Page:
Rabbi Chaim Burshtein’s call concerns a 30-foot-long staircase made out of Jewish headstones that leads to the main entrance of the church’s largest building in the Lithuanian capital.
The headstones were installed when Lithuania was part of the Soviet Union.
“We regret the deplorable state and destruction of the last remnants of the memory of Lithuanian Jewry,” Burshtein told the Jewish Telegraphic Agency (JTA).
Lithuania, he added, “has many places built out of Jewish headstones. I think the authorities and the Jewish community need to perform thorough research and correct at least this historic wrong.”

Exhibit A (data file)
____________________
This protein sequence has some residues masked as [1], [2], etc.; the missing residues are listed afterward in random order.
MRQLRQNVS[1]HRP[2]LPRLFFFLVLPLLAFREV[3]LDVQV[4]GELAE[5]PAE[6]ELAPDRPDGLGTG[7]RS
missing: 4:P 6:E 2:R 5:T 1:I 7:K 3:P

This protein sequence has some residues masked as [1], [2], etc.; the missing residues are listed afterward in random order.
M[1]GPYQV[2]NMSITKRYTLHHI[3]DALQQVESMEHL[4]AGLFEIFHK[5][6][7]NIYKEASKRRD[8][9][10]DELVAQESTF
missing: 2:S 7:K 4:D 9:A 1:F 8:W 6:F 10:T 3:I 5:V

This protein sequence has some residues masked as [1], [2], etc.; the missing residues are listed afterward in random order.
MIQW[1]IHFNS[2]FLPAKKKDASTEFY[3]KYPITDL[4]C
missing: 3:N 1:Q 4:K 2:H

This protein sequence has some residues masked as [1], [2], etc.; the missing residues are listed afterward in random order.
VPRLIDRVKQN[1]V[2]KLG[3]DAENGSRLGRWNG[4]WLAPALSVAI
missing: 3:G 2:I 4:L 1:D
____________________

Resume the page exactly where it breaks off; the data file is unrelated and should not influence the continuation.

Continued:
The building, which was confiscated by the government during communist rule, was returned to the church after Lithuania’s independence and, following renovations, reopened in 2007.
“These headstones need to be removed and preserved,” Dovid Katz, a Yiddish scholar and member of the Jewish Community of Lithuania, told JTA. “It is very painful that, in Lithuania, which likes to boast about its commitment to preserving the memory of its once great Jewish community, churchgoers literally walk over Jewish headstones on their way to pray.”